Career Resources

Areas of Practice Guide

Explore a new career direction or specialty with this collection of AAPA and partner resources, salary data, and CME on various practice areas, including Administration, Dermatology, Education, Emergency Medicine, Family Medicine, Hospital Medicine, Internal Medicine, Orthopaedic Surgery, Telemedicine, and Urgent Care.

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Find Your Passion at Any Stage of Your PA Career

Whether you are just starting your PA career, are in mid-practice, or near retirement, be cognizant of what drives and ignites you. By taking inventory, considering new initiatives, and talking to other PAs, you can find your passion.

New Year’s Resolution: New PA Job

Sometimes resolutions are about bettering ourselves professionally. January is a great time to reflect on your PA practice, spend some time updating your professional documents, and strategizing your next career move.

Career Experts Offer PAs Advice on Contract Negotiation

Three career experts offer their advice on AAPA member-submitted contract negotiation questions.

Working Internationally: 5 Things PAs Need to Know

Practicing abroad is a great way to enhance your experience as a PA – both professionally and personally. But international practice requires more preparation than practicing in the U.S.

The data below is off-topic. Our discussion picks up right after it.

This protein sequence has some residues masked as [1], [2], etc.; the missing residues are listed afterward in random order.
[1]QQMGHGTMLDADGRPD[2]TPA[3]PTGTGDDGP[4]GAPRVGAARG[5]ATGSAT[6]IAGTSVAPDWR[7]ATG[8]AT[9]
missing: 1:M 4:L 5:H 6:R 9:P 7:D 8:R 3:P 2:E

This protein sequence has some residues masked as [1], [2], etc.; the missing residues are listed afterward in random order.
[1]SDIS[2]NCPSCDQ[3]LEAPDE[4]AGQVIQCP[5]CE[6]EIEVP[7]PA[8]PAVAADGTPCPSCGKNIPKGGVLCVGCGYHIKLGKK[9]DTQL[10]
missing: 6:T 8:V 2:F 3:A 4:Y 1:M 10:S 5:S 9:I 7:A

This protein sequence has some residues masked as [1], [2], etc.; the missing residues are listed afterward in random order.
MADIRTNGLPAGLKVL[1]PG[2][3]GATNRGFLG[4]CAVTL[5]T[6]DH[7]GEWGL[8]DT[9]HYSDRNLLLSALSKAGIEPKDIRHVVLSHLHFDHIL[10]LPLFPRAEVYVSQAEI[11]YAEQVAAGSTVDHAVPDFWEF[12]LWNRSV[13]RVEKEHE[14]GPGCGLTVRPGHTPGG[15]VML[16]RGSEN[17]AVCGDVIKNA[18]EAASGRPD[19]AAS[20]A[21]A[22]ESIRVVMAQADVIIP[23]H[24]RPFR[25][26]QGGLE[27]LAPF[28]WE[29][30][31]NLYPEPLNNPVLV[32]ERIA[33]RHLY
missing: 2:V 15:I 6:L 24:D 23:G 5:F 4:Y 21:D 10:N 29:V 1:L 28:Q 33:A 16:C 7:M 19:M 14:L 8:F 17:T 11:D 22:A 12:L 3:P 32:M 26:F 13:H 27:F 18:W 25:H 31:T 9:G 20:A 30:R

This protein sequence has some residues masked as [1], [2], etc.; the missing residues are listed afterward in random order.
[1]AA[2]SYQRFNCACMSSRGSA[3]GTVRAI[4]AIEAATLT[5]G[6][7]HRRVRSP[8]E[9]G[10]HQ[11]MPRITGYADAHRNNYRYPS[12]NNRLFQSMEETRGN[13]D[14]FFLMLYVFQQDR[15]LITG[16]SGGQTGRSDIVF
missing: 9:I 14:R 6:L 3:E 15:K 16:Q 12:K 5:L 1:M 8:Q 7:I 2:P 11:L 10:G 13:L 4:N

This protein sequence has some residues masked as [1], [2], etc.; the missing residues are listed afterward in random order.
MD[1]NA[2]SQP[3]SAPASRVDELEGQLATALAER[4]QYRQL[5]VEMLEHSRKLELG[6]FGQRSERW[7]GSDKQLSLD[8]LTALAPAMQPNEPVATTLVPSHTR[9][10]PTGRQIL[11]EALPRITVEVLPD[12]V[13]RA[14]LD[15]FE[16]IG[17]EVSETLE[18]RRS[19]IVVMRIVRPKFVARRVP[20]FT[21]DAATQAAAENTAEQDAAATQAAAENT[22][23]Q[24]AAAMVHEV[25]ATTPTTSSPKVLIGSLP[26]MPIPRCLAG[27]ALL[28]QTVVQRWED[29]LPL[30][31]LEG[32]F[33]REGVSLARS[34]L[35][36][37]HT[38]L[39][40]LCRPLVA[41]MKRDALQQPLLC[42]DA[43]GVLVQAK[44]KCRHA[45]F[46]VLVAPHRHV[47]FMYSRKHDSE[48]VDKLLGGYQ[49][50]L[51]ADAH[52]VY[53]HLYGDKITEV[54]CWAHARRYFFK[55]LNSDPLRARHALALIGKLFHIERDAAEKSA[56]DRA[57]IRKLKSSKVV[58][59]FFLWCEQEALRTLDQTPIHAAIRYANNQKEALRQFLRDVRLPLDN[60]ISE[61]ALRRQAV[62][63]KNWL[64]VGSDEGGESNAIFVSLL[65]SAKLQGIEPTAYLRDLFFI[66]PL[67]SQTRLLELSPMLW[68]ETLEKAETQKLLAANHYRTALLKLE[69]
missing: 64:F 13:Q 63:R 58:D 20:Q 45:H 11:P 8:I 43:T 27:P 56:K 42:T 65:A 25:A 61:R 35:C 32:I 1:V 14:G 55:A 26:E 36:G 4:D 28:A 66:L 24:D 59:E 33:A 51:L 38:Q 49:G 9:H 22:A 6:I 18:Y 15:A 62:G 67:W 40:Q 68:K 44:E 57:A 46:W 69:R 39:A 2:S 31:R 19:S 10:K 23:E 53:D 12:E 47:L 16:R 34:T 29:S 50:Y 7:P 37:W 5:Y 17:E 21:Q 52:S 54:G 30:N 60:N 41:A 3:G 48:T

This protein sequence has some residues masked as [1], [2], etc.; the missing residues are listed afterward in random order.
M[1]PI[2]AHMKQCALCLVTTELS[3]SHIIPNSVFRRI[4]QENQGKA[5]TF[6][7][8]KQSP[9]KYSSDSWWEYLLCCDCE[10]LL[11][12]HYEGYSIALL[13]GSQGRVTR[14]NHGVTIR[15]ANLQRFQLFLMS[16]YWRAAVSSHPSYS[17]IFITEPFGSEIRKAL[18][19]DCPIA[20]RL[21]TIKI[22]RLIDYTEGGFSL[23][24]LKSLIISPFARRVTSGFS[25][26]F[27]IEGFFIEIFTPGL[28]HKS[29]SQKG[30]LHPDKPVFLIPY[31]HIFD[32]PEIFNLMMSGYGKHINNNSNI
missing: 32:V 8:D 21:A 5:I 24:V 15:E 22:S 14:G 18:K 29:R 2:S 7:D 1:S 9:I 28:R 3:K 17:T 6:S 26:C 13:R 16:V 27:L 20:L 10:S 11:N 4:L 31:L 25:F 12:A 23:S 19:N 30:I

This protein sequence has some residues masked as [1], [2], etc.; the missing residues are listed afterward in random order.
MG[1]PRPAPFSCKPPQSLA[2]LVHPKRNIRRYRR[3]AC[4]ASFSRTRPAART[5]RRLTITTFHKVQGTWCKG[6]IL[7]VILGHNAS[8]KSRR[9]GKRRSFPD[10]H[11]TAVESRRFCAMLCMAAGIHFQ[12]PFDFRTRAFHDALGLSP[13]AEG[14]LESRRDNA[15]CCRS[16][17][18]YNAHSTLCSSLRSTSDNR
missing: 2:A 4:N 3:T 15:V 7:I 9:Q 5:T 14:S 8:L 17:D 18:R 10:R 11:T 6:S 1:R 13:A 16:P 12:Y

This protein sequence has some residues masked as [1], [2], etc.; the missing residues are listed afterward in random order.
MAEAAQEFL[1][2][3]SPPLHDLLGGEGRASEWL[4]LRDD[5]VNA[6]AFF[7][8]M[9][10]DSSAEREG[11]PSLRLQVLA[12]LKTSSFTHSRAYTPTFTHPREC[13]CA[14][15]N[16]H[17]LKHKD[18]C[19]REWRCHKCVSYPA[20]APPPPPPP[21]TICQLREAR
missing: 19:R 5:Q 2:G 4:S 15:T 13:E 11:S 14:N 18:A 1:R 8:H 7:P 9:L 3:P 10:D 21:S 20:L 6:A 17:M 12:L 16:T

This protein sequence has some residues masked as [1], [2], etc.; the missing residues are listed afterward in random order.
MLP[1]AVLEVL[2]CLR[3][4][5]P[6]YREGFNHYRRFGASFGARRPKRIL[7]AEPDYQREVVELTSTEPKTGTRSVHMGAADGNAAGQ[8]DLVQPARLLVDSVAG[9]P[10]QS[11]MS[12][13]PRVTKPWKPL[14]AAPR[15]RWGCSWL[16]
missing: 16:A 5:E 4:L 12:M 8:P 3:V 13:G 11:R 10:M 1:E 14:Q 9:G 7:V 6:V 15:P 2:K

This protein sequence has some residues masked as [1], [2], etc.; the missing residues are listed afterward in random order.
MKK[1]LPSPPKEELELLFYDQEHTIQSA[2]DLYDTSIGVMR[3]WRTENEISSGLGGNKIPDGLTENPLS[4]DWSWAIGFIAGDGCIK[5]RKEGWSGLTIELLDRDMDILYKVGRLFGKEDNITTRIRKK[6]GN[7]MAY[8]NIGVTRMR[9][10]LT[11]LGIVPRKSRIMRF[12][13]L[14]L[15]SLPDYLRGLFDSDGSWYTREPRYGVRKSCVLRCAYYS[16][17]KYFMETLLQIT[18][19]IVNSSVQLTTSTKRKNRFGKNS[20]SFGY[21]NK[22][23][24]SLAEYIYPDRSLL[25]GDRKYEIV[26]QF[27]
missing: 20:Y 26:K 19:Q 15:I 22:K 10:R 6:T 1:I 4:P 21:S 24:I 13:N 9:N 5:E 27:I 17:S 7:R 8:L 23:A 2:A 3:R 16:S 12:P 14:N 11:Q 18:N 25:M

Boundaries and Professional Wellbeing

PAs need to create professional boundaries as part of a healthy career.

Wage PArity

AAPA is working to solve the PA pay gap by making sure that every PA has the tools they need to effectively negotiate their pay and benefits. The articles, resources, and tips on this page are the first step you can take with us to make this happen!

Getting the Most Out of Your Benefits Package

This article covers ways of using the in-depth benefits data uniquely offered by AAPA to make the most of your contract negotiation.

Handling Difficult Interview Questions

Interviews can be stressful, no doubt about it! I’ve found in my work with PA clients that preparation (especially for difficult questions) is an effective way to promote confidence and even turn anxiety into excitement about meeting with a prospective employer. Effective preparation involves careful assessment of your abilities as a clinician (and person) and how they correspond to the job, and also working out your replies to commonly asked difficult questions in advance.